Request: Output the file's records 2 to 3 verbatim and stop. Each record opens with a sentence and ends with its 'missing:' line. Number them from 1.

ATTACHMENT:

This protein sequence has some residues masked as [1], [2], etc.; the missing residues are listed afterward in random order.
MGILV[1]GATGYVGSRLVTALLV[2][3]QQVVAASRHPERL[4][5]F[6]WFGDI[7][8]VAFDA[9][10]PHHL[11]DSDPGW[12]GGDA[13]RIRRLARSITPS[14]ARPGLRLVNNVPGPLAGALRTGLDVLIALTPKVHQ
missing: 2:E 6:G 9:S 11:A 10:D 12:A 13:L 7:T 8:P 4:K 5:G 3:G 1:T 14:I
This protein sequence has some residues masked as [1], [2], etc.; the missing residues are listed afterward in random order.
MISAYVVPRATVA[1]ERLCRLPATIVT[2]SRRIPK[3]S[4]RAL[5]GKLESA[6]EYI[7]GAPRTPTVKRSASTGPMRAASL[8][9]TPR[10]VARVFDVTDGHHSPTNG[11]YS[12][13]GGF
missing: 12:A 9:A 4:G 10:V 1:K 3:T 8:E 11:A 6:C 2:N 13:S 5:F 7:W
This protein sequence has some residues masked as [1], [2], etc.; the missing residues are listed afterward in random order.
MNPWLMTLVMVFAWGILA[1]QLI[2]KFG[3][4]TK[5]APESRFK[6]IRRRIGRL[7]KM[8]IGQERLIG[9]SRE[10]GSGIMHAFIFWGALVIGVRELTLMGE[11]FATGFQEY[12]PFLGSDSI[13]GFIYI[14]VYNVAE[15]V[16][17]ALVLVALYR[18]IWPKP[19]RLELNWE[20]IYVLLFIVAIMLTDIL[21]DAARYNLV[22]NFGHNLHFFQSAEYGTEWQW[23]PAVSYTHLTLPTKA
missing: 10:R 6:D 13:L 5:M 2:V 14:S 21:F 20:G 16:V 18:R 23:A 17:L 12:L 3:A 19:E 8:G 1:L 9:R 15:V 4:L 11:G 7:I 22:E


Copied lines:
This protein sequence has some residues masked as [1], [2], etc.; the missing residues are listed afterward in random order.
MISAYVVPRATVA[1]ERLCRLPATIVT[2]SRRIPK[3]S[4]RAL[5]GKLESA[6]EYI[7]GAPRTPTVKRSASTGPMRAASL[8][9]TPR[10]VARVFDVTDGHHSPTNG[11]YS[12][13]GGF
missing: 12:A 9:A 4:G 10:V 1:K 3:T 8:E 11:A 6:C 2:N 13:S 5:F 7:W
This protein sequence has some residues masked as [1], [2], etc.; the missing residues are listed afterward in random order.
MNPWLMTLVMVFAWGILA[1]QLI[2]KFG[3][4]TK[5]APESRFK[6]IRRRIGRL[7]KM[8]IGQERLIG[9]SRE[10]GSGIMHAFIFWGALVIGVRELTLMGE[11]FATGFQEY[12]PFLGSDSI[13]GFIYI[14]VYNVAE[15]V[16][17]ALVLVALYR[18]IWPKP[19]RLELNWE[20]IYVLLFIVAIMLTDIL[21]DAARYNLV[22]NFGHNLHFFQSAEYGTEWQW[23]PAVSYTHLTLPTKA
missing: 10:R 6:D 13:L 5:M 2:V 14:S 21:F 20:G 16:V 18:R 23:A 17:L 12:L 3:A 19:E 8:G 1:L 9:R 15:V 4:L 11:G 7:I 22:E